The aim of this module is to (i) engage students in a critical debate on the transformations, challenges and potentials that ageing societies face and (ii) discuss the research methods, data and ethical implications involved in contemporary research of older people. Thus the module will combine critical assessment of contemporary issues relevant to ageing societies with the discussion of the application of quantitative and qualitative research methods to researching older people.
Aims and Objectives
Having successfully completed this module you will be able to:
- Identify and discuss the methods, data and ethical implications of researching substantive issues concerning ageing and older people
- Gain communication skills gained through the preparation of assessed coursework
- Draw on theoretical perspectives in Gerontology and apply them to contemporary social and economic issues affecting the lives of older people
- Demonstrate understanding of methods for researching ageing societies in a clear and succinct way, drawing on qualitative and numerical evidence, and referencing your sources correctly
- Locate relevant literature and published data
- Discuss contrasting viewpoints on key contemporary issues in ageing societies and critically evaluate the evidence and arguments for them
The module will include: critical consideration of the quantitative and qualitative research methods, secondary data sources and ethical issues concerned with researching older people in society; issues around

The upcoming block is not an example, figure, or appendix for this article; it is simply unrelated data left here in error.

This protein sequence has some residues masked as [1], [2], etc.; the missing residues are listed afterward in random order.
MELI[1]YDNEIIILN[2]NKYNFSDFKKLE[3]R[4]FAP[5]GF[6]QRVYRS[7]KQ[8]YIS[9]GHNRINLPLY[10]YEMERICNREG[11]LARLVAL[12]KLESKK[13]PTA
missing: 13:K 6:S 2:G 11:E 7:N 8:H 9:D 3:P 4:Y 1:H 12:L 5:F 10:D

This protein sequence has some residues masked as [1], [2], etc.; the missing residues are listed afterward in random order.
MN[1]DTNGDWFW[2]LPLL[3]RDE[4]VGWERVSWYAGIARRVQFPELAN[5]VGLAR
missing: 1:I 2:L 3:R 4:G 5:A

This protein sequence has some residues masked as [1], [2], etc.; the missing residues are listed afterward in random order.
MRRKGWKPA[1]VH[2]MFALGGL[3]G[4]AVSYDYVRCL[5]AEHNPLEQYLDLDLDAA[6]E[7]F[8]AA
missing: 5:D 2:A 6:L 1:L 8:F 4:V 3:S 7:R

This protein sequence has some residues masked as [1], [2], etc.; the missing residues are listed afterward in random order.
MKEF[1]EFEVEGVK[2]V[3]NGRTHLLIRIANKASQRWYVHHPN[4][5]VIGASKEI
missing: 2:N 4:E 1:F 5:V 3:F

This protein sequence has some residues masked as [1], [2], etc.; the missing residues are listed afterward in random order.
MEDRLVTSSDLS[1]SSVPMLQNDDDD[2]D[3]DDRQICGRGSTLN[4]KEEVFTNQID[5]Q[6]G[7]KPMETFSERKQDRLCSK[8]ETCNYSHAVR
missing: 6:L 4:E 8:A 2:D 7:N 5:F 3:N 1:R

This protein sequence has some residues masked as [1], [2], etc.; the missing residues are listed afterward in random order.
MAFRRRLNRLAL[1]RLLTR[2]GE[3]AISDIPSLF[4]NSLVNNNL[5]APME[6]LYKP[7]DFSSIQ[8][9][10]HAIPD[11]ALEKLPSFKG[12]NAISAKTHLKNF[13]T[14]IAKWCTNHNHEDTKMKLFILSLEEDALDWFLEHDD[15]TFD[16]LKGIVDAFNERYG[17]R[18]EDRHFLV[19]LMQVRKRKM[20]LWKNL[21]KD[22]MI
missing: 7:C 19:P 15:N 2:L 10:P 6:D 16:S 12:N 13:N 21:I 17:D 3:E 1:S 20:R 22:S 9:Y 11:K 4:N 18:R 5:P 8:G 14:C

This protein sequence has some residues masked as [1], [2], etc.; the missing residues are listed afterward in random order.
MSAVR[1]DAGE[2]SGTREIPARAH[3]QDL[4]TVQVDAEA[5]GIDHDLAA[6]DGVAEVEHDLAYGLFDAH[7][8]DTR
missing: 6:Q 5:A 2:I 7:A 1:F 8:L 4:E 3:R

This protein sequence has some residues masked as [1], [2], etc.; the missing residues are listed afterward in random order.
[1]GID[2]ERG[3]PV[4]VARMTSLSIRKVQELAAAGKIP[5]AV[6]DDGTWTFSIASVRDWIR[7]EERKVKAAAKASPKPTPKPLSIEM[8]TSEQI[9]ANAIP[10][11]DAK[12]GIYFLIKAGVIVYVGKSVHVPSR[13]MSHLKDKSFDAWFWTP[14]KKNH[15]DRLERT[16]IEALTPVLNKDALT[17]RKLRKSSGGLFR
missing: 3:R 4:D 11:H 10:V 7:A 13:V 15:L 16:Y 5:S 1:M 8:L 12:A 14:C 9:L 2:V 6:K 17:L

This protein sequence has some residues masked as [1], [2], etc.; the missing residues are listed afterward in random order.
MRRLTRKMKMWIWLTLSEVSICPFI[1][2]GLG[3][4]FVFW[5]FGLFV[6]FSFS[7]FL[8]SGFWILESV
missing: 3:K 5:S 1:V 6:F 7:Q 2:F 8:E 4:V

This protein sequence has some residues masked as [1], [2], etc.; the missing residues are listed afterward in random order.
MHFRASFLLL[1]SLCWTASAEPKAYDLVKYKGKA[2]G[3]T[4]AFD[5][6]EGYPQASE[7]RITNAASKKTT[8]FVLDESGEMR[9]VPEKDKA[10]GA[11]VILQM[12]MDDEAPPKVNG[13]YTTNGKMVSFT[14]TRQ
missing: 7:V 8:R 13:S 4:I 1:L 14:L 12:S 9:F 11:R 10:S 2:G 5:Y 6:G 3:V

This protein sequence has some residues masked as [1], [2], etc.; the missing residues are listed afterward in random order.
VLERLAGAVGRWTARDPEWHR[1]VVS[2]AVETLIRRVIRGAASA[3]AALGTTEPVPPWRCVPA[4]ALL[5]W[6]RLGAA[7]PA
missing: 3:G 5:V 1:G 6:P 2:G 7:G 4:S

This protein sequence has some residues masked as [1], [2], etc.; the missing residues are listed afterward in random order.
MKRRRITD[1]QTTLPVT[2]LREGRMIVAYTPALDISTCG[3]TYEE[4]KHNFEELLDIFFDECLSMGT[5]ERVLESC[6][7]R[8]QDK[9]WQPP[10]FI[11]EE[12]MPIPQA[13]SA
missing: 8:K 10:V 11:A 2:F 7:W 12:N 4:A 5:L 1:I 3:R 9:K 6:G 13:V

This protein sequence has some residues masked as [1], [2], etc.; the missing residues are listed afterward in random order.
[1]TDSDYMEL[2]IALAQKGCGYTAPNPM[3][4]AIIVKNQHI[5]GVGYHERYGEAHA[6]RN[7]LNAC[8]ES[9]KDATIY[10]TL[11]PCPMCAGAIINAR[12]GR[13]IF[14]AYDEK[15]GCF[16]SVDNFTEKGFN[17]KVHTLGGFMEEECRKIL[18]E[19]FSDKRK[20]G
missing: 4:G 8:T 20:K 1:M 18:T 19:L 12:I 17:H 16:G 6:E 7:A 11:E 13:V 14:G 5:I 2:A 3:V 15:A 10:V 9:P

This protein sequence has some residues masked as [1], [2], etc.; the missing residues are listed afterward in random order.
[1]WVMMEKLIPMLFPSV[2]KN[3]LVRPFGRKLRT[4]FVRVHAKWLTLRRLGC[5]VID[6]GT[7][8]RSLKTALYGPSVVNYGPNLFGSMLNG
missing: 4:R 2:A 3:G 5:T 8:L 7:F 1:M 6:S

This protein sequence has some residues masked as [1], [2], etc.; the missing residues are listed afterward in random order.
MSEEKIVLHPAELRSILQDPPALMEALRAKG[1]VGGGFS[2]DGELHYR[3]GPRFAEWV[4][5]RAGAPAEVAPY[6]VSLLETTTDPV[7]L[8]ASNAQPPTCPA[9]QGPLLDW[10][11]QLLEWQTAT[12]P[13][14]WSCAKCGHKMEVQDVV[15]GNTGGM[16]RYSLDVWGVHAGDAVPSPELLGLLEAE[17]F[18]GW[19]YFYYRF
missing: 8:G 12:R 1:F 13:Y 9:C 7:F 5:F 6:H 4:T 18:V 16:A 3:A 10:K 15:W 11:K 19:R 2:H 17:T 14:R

diverse lifestyles in later life and their implications for old-age support; poverty and social exclusion in old age; ageing in a multi-racial and multi-ethnic society; researching 'hard-to-reach' groups; conducting research in care homes; how ageing is structured by gender and ethnicity; work and retirement; and end of life care and dying. The module will also include a session on 'Tips on Writing a Project Proposal'.
Learning and Teaching
Teaching and learning methods
The module is taught by means of lectures and guest lectures, involving student participation, student presentations, and independent study, including designing a research proposal, developing essay writing and presentation skills.
|Total study time||200|
Resources & Reading list
Module resources available on BlackBoard include lecture PowerPoint slides, reading lists, coursework details, exercises, references and module updates. In addition, resources also include specially ordered texts located in the University library, and details of specialist websites..
Johnson, M.L., Bengtson, V.L., Coleman, P.G. and Kirkwood, T.B.L. (Eds) (2005). The Cambridge Handbook of Age and Ageing. Cambridge: Cambridge University Press.
Biggam, J. (2015). e-book: Succeeding with Your Master’s Dissertation: A Step-By-Step Handbook. Maidenhead: Open University Press.
Denscombe, M. (2010). The Good Research Guide: For Small-Scale Social Research Projects. Maidenhead: Open University Press.
Jamieson, A. and C.R. Victor (2002). Researching Ageing and Later Life.. Buckingham: Open University Press.
Bell, J. (2010). Doing Your Research Project: A Guide for First-Time Researchers in Education and Social Science. Buckingham: Open University Press.
Dannefer, D. and Phillipson, C. (eds) (2013). The SAGE Handbook of Social Gerontology. London: Sage.
This is how we’ll formally assess what you have learned in this module.
This is how we’ll assess you if you don’t meet the criteria to pass this module.
Repeat type: Internal & External